• valuation and provisioning, Box 4.4

    • Capital-based financial soundness indicators, 6.13–6.44

    • Capital ratios, 14.3–14.4

    • Capital to assets, 6.20–6.21

    • Central bank

      • overview, 2.13

    • Central tendency, 15.18–15.19

    • Collateral, 4.45, 4.122, App. V

    • Commercial banks. See Deposit takers

    • Commercial real estate indices, 9.28–9.30

    • Commercial real estate loans, 4.88, 6.61–6.62, App. II, App. III, App. IV

    • Commissions. See Fees and commissions

    • Committee on Payment and Settlement Systems

    • Comparison ratios, 15.31–15.33

    • Computer systems, Box 10.1

    • Connected lending, 4.95, 14.9

    • Consolidated-based approach

      • compiling sector-level data, 5.45–5.50

      • data requirements, 11.46–11.50

      • deposit takers, 5.51–5.92

      • flows and positions in the non-deposit-taking sectors, Box 5.2

      • interbank flows and positions, Box 5.1

      • issues, 5.40–5.44

      • overview, 5.15

    • Consolidated group reporting

      • applying to FSI data, 5.29–5.39

      • overview, 5.16

    • Consolidation

      • combined with aggregation, 5.5

      • defined, 5.4, App. VII

      • overview, 5.1–5.2

      • of sectorwide capital, App. V

      • survey of practices, App. I

    • Contagion

    • Contingencies

    • Contingent items, 3.12

    • Convexity

    • Core capital, Box 4.2

    • Core financial soundness indicators, 1.1, 1.11, App. II

    • Corporate income taxes, 4.105

    • Corporate net foreign exchange exposure, 4.118, 7.17–7.18

    • Credit commitments, 3.16

    • Credit risk

    • Cross-border consolidated data, 5.17, 11.51–11.56, Box 5.3

    • Currency

      • domestic, 3.44–3.47

      • foreign, 3.44–3.46, 3.48, App. IV

      • overview, 4.40

    • Current transfers, 4.120, App. IV

    • Customer deposits, 4.42, 4.44, 6.50–6.51, 14.18, App. II

    • Data compilation systems, Box 10.1

    • Data requirements

      • deposit takers, 11.17–11.56

      • nonfinancial corporations, 11.63–11.70

      • other financial corporations, 11.57–11.62

    • Data series

      • availability of data, 11.71–11.73

      • breaks in, 11.74–11.77

    • Data sources

      • deposit takers, 11.4–11.11

      • households, 11.13–11.16

      • nonfinancial corporations, 11.13–11.16

      • other financial corporations, 11.12

    • Databases, Box 10.1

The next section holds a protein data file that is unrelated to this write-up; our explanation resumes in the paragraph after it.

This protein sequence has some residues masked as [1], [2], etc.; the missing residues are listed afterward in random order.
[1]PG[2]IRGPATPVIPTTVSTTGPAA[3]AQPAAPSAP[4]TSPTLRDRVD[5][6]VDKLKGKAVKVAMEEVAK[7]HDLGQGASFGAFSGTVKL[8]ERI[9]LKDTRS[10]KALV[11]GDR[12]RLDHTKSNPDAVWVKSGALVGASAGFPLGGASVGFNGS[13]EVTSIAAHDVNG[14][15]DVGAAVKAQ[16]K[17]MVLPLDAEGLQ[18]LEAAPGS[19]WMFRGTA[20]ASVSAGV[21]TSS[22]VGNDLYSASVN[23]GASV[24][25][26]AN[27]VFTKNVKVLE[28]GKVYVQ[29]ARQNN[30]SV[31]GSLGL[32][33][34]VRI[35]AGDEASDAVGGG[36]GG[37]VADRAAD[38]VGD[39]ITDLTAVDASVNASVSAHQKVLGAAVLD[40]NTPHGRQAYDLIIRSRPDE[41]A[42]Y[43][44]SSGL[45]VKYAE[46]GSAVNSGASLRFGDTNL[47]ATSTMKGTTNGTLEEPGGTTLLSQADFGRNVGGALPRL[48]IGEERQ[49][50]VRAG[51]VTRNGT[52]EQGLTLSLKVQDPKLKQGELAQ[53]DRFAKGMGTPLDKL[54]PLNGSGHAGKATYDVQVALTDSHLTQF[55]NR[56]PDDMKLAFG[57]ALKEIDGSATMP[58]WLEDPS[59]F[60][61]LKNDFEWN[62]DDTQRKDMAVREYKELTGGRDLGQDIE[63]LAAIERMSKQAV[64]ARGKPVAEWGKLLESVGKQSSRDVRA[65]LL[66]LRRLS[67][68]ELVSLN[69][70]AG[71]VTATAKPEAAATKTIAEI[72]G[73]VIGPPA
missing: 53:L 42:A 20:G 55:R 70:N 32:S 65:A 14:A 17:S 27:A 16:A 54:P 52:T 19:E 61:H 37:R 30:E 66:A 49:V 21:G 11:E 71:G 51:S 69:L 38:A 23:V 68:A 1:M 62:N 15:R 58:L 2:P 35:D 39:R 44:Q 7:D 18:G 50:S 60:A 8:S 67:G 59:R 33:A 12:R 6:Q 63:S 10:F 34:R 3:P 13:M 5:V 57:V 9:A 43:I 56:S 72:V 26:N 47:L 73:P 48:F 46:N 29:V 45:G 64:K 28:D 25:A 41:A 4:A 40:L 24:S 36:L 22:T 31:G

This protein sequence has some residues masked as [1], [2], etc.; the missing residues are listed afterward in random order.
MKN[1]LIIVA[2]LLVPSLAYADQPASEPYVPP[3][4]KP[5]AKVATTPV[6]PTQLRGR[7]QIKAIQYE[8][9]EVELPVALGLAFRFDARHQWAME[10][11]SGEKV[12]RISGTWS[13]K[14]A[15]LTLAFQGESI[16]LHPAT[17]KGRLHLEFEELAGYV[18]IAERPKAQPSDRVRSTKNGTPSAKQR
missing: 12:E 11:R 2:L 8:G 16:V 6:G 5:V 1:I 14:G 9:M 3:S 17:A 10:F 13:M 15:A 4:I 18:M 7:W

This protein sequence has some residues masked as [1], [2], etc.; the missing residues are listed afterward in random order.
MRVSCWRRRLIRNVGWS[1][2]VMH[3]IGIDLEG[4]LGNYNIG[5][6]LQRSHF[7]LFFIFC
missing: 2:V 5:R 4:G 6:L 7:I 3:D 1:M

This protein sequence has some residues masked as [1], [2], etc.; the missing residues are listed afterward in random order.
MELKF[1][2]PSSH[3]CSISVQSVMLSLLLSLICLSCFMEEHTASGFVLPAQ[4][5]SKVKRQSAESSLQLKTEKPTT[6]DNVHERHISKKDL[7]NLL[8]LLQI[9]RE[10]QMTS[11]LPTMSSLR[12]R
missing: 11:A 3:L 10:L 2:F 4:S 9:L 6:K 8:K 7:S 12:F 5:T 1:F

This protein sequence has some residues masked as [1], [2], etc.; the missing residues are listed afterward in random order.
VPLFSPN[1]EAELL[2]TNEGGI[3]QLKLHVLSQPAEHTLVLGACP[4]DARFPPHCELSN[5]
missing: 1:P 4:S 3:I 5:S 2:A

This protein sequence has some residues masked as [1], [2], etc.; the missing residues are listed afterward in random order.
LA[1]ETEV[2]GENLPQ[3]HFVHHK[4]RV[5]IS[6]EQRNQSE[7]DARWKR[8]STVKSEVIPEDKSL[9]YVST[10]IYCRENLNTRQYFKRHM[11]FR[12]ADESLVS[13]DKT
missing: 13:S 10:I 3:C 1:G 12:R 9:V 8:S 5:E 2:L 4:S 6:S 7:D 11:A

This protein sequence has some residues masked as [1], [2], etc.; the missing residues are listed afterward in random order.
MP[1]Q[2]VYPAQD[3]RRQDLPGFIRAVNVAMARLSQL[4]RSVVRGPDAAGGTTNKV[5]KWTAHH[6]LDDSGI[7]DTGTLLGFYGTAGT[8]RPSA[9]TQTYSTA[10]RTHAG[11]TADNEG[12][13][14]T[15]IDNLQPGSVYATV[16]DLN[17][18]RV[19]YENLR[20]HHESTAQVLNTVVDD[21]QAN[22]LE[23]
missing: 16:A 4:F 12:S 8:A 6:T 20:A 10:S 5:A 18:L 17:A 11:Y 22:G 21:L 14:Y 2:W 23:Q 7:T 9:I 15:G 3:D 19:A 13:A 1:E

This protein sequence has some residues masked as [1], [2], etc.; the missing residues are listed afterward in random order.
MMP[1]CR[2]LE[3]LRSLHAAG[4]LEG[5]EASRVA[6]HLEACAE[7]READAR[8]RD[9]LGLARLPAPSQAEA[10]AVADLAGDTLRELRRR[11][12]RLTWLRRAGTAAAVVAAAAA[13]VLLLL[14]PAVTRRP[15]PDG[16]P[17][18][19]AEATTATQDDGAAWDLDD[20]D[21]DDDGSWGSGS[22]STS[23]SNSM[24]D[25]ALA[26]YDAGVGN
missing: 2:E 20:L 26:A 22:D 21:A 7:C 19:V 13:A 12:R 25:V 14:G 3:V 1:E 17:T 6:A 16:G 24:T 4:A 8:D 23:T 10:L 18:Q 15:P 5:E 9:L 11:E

• Dealing accounts, 4.23

    • Debt

    • Debt collateralized by real estate, 4.122

    • Debt securities, 4.46, 4.51–4.53, App. IV

    • Debt service payments, 4.117, 4.122, 7.15–7.16

    • Debt to capital ratio, App. III

    • Demand deposits, App. V

    • Deposit insurance scheme

    • Deposit money corporations, 2.5

    • Deposit takers

      • accounting principles for calculating FSIs, 6.1–6.3

      • calculation of FSIs, 6.5–6.8, App. V

      • compiling consolidated data, 5.51–5.92

      • consolidated group reporting, 5.31–5.35

      • data requirements, 11.17–11.56

      • data sources, 11.4–11.11

      • definitions of FSIs, App. III

      • dissemination of FSI data, 12.11–12.17

      • financial soundness indicators, 6.9–6.76, App. II

      • financial statements, 4.16–4.95

      • memorandum series, 4.66–4.95, App. III

      • overview, 2.4–2.12

      • underlying series for calculating FSIs, 6.4

      • uses of FSIs, 14.2–14.28

    • Depository corporations, App. I

    • Deposits

      • for deposit takers, 4.41–4.44

      • reconciliation and the Guide’s methodology, App. IV

      • volatility, 4.43

    • Depreciation, App. IV

    • Derivatives, 14.11. See also Financial derivatives

    • Descriptive statistics, 15.12–15.51

    • Disclosure, App. V

    • Dispersion in interbank rates, 14.25

    • Dispersion measures, 15.17–15.51

    • Dividends

      • for deposit takers, 4.36

      • reconciliation and the Guide’s methodology, App. IV

    • Domestic consolidated data, 5.25–5.28, 11.19–11.20, App. V, Box 5.3

    • Domestic control, 5.10–5.12